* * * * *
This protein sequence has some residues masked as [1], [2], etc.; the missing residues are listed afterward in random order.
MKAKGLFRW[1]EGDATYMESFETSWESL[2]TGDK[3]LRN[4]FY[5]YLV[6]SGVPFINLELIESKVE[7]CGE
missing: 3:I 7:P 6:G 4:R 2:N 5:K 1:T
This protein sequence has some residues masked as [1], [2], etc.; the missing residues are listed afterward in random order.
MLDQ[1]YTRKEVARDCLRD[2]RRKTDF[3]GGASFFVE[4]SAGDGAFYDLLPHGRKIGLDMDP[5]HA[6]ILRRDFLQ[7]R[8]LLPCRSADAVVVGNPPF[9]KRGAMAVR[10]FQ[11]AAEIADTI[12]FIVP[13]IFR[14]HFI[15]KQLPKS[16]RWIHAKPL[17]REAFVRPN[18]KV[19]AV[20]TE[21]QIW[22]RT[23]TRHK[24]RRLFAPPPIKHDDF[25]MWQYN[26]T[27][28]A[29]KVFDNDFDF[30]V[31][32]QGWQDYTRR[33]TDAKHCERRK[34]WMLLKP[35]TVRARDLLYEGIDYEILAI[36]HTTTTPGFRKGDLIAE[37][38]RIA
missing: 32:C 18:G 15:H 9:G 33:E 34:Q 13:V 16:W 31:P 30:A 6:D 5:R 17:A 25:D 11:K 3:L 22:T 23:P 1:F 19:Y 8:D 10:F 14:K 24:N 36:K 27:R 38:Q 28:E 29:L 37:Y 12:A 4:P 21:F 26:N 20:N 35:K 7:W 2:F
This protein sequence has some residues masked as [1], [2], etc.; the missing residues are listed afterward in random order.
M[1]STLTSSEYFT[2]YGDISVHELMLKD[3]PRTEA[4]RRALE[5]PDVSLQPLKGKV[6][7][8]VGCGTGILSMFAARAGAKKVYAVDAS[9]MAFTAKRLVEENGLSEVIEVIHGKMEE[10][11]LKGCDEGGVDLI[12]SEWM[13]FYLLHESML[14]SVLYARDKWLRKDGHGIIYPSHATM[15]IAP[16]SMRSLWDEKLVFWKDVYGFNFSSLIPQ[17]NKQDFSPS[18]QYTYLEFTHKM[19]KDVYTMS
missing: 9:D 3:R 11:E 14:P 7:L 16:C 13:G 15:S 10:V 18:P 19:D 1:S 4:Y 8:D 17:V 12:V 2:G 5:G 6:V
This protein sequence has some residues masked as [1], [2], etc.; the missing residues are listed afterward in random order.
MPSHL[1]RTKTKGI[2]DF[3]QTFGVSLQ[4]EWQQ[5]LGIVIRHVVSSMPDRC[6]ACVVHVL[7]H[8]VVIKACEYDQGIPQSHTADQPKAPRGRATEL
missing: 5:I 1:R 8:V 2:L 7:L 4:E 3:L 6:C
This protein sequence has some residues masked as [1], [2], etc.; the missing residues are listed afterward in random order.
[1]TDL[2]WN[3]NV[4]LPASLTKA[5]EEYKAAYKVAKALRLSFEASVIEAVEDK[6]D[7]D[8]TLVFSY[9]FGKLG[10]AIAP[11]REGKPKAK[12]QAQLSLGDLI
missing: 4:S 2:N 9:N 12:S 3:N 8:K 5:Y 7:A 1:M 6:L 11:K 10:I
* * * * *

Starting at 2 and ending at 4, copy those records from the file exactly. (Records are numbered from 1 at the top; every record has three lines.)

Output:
This protein sequence has some residues masked as [1], [2], etc.; the missing residues are listed afterward in random order.
MLDQ[1]YTRKEVARDCLRD[2]RRKTDF[3]GGASFFVE[4]SAGDGAFYDLLPHGRKIGLDMDP[5]HA[6]ILRRDFLQ[7]R[8]LLPCRSADAVVVGNPPF[9]KRGAMAVR[10]FQ[11]AAEIADTI[12]FIVP[13]IFR[14]HFI[15]KQLPKS[16]RWIHAKPL[17]REAFVRPN[18]KV[19]AV[20]TE[21]QIW[22]RT[23]TRHK[24]RRLFAPPPIKHDDF[25]MWQYN[26]T[27][28]A[29]KVFDNDFDF[30]V[31][32]QGWQDYTRR[33]TDAKHCERRK[34]WMLLKP[35]TVRARDLLYEGIDYEILAI[36]HTTTTPGFRKGDLIAE[37][38]RIA
missing: 32:C 18:G 15:H 9:G 33:E 34:Q 13:V 16:W 31:P 30:A 6:D 5:R 17:A 25:D 11:K 3:L 22:T 23:P 1:F 19:Y 8:D 10:F 14:K 24:N 36:K 27:R 38:Q 28:E 29:L 37:Y 12:A 4:P 21:F 26:N 20:N 35:K 7:W 2:F
This protein sequence has some residues masked as [1], [2], etc.; the missing residues are listed afterward in random order.
M[1]STLTSSEYFT[2]YGDISVHELMLKD[3]PRTEA[4]RRALE[5]PDVSLQPLKGKV[6][7][8]VGCGTGILSMFAARAGAKKVYAVDAS[9]MAFTAKRLVEENGLSEVIEVIHGKMEE[10][11]LKGCDEGGVDLI[12]SEWM[13]FYLLHESML[14]SVLYARDKWLRKDGHGIIYPSHATM[15]IAP[16]SMRSLWDEKLVFWKDVYGFNFSSLIPQ[17]NKQDFSPS[18]QYTYLEFTHKM[19]KDVYTMS
missing: 9:D 3:R 11:E 14:P 7:L 16:C 13:G 15:S 10:V 18:P 19:D 1:S 4:Y 8:D 17:V 12:V 2:G 5:G 6:V
This protein sequence has some residues masked as [1], [2], etc.; the missing residues are listed afterward in random order.
MPSHL[1]RTKTKGI[2]DF[3]QTFGVSLQ[4]EWQQ[5]LGIVIRHVVSSMPDRC[6]ACVVHVL[7]H[8]VVIKACEYDQGIPQSHTADQPKAPRGRATEL
missing: 5:I 1:R 8:V 2:L 7:L 4:E 3:L 6:C